Iron and Fertility: Low iron leads to low fertility

It is often well known that we require optimal iron stores and an increased supply of iron during pregnancy. In fact, during pregnancy our iron needs double. Since it is so critical that we optimize iron during pregnancy, most women will have their iron checked at some point during their pregnancy to ensure they have optimal levels. In addition, this is one of the nutrients added to prenatal multivitamins to ensure women are getting enough. 

But what about preconception? Does iron status increase our chances of conceiving?

Research done on women with infertility showed that a deficiency in iron increases the risk of not conceiving by 60% compared to those women who had sufficient iron stores.

These women with low iron were much more likely to suffer from anovulation (lack of ovulation) and even poor egg quality. These two outcomes make it that much more difficult to make a baby. 

Reasons To Optimize Iron Before Getting Pregnant

  1. The body uses iron to make hemoglobin, the substance in red blood cells that carries oxygen.
  2. When your iron is low, your body stops producing an optimal number of healthy red blood cells. These red blood cells carry oxygen to the ovaries, and uterus. Without enough oxygen, these organs are weaker, making it more difficult for them to develop healthy embryos. 
  3. If conception does happen, lack of iron will cause the development of the embryo to suffer, which can lead to miscarriage.
  4. Ensuring iron stores are optimized going into pregnancy can help ensure the proper growth of the fetus, which is extremely critical during the first trimester.2

Get Your Serum Ferritin Tested

If you are not sure what your current iron status is, get it tested. Ask for your serum ferritin levels to be checked. This will show how much iron is being stored in the body. According to the Institute for Functional Medicine, the optimal serum ferritin range is between 40-70ng/mL. You will want to make sure your serum ferritin is in this level. If it’s not, we can help.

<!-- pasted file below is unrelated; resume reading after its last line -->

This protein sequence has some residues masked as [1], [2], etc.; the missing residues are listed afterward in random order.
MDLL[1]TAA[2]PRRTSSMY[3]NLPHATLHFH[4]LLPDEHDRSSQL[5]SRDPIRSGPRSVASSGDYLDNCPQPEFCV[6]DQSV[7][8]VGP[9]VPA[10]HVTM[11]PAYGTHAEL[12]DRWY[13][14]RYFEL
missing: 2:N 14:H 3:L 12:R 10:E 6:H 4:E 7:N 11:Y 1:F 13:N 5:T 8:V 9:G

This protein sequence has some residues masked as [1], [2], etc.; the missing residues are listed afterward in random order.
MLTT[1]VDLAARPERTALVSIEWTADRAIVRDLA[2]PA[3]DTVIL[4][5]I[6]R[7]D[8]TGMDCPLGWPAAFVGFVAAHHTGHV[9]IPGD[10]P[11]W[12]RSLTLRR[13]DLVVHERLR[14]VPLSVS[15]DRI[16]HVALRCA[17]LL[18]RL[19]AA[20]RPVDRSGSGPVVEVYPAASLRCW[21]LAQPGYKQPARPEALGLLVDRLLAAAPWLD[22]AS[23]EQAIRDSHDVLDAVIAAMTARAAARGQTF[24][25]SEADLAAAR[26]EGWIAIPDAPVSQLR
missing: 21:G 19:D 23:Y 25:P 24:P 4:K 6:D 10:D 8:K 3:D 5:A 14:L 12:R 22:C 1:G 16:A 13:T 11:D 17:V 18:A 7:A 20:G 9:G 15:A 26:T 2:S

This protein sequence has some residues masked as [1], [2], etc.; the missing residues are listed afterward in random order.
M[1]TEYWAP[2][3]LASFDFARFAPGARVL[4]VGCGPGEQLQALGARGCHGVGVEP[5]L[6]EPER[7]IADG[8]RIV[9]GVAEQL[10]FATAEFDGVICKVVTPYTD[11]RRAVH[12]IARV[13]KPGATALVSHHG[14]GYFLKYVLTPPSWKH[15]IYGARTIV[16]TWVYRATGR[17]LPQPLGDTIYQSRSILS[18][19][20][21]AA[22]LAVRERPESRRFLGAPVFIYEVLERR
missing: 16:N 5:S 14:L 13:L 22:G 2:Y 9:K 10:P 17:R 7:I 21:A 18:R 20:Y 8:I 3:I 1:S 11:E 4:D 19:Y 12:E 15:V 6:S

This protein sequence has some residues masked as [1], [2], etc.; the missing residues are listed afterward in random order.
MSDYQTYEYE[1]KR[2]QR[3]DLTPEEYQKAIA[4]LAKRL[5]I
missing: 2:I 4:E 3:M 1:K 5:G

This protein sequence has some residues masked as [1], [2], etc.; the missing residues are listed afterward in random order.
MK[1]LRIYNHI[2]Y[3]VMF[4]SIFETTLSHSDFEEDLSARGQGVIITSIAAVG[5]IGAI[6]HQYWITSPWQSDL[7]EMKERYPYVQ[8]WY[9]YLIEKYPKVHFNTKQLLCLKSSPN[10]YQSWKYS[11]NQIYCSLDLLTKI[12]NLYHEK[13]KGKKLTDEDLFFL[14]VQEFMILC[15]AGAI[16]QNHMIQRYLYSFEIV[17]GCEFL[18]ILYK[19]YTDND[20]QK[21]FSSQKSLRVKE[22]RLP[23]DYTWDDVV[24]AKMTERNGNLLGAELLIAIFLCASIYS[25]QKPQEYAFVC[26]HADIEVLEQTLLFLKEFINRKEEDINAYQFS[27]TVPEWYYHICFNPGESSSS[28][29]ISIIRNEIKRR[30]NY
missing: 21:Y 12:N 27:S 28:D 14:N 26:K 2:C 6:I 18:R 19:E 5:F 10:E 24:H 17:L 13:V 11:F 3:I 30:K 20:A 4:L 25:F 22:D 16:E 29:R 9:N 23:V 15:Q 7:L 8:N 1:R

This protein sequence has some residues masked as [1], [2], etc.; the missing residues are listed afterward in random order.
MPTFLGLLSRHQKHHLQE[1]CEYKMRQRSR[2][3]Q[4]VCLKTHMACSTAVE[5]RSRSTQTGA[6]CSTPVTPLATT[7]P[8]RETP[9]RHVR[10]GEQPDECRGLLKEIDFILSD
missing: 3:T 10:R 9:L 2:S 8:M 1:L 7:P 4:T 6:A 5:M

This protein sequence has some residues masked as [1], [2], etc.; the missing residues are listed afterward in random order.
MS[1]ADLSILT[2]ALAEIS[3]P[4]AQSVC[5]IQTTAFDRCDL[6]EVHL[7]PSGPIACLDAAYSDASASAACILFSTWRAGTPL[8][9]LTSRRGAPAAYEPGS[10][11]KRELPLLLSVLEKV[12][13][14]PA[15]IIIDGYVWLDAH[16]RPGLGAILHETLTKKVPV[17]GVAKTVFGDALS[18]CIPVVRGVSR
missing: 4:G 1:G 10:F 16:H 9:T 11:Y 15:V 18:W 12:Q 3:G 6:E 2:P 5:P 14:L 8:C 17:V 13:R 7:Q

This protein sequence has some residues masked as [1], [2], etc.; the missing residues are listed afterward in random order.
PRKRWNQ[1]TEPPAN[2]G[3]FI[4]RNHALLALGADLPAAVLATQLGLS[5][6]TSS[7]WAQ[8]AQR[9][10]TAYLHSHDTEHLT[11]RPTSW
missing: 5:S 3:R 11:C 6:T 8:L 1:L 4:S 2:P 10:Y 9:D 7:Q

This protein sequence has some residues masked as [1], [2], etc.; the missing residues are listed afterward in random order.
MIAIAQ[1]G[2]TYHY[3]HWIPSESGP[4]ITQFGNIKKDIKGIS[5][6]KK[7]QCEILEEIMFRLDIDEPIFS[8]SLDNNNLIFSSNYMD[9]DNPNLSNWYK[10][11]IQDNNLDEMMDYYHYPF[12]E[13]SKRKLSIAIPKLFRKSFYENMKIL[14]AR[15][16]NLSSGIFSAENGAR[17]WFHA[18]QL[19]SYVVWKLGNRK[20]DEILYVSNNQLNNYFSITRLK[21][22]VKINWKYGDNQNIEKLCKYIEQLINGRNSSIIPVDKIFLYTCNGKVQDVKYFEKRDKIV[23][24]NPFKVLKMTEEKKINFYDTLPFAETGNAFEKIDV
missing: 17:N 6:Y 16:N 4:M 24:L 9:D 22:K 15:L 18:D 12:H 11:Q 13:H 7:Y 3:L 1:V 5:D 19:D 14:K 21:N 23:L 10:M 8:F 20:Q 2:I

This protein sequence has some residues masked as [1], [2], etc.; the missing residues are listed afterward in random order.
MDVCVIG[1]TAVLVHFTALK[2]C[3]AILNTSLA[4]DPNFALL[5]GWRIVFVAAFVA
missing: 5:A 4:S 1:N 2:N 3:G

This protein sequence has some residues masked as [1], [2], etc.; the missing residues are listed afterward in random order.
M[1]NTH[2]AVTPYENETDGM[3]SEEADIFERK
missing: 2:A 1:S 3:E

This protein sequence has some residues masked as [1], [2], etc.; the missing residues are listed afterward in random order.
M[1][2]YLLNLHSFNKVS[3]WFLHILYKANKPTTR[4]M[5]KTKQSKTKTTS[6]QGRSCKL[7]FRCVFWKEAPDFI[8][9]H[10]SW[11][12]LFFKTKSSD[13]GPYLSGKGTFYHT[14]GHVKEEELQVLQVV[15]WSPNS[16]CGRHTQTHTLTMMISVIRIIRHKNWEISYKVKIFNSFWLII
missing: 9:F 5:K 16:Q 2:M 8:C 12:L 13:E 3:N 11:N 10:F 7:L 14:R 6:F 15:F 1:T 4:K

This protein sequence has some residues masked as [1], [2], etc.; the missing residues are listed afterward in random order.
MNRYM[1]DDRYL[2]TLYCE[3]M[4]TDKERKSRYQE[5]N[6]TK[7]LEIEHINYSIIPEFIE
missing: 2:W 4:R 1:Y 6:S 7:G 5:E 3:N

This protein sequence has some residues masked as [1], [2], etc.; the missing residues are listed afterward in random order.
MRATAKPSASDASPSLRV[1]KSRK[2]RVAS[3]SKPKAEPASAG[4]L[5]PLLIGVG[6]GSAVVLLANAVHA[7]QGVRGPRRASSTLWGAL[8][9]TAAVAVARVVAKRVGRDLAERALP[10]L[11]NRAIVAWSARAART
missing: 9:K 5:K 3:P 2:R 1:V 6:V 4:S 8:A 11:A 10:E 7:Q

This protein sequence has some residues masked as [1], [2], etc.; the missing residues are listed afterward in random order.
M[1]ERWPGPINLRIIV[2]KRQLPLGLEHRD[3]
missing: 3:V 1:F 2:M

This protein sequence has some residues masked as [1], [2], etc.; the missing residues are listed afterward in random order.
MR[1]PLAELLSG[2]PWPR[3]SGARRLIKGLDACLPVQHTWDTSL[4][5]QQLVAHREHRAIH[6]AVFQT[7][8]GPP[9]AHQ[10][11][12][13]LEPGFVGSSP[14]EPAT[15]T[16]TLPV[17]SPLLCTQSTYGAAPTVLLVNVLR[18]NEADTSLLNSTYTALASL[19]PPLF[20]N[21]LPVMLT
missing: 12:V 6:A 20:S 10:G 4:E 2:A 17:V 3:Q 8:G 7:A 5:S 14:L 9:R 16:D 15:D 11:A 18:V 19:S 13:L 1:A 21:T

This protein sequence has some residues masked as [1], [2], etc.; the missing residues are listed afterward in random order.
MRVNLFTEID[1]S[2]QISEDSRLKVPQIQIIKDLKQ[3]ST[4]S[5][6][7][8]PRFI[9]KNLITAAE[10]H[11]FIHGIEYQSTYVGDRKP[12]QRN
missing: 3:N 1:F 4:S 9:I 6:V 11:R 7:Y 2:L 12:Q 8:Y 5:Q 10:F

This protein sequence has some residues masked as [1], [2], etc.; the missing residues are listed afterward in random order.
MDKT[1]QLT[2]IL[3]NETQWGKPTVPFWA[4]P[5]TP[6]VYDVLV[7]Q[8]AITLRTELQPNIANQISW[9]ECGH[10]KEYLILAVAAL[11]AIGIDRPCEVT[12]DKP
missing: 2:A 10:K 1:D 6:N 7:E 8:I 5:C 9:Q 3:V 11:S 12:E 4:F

How Prevalent Is Iron Deficiency

According to the World Health Organization 30.2% of non-pregnant women are affected by anemia.3 This is a shockingly high percentage. Especially when you consider how detrimental iron deficiency is to the development of the fetus and in early childhood. Even during pregnancy, iron deficiency in the first trimester can have a much more negative impact on fetal growth than deficiency later in pregnancy (which is typically when iron status is tested).4 

For vegetarian/vegan women, women who do not frequently eat red meat and organ meat, women who have had low iron in the past, women who work out frequently, etc. there is a much higher probability of deficiency. That being said, while it is essential that these women have their iron levels checked, we do suggest all women get tested BEFORE trying to conceive. 

Consider the preconception stage as a time where you are building your body up to full health including optimizing all critical nutrients. Not only will this increase your chances of conception and reduce your risk of miscarriage, it will also help ensure you grow a healthy Little Warrior who is nourished to their full potential. 

What To Do If You Are Deficient

When a serum ferritin blood test comes back and it is not in the optimal range, increasing iron in the diet and adding additional iron supplementation may be helpful. 

The three best iron supplements on the market are the following:

  1. NFH Iron SAP: The form used in this supplement is iron bisglycinate. It has a wide absorption range which makes it a safe form, doesn’t cause digestive upset like other forms of iron, and tends to improve iron status better than other forms. The other great benefit is that it’s not very expensive! 
  2. NFH Heme Iron SAP: Plant foods contain non-heme iron which is more poorly absorbed in comparison to heme iron found in animal foods. We often suggest starting with the NFH Iron SAP and then if you aren’t seeing success with this product, you could try the NFH Heme Iron. 
  3. Maxi Health Liquid Iron: This is also an iron bisglycinate form but is provided in a liquid for individuals who have trouble swallowing capsules. 

Together we can increase the chances of conception, reduce the risk of miscarriage, and improve the health of your Little Warrior by optimizing iron status preconception. Do you know what your serum ferritin levels are? If not, get them tested today. We look forward to supporting you through this journey and helping you to optimize your iron.


  1. Sasikumar, S., Shyam Sundar, J., Dakshayani, D., Prabavathy, R., & Karthika, M. (2014). A study on significant biochemical changes in the serum of infertile women. International Journal of Current Research and Academic Review, 2(2), 96-115.
  2. Abu-Ouf, N. M., & Jan, M. M. (2015, February). The impact of maternal iron deficiency and iron deficiency anemia on child's health. Retrieved from
  3. Global anaemia prevalence and number of individuals affected. (2008, July 9). Retrieved from
  4. Prevent iron deficiency anemia during pregnancy. (2017, February 15). Retrieved from
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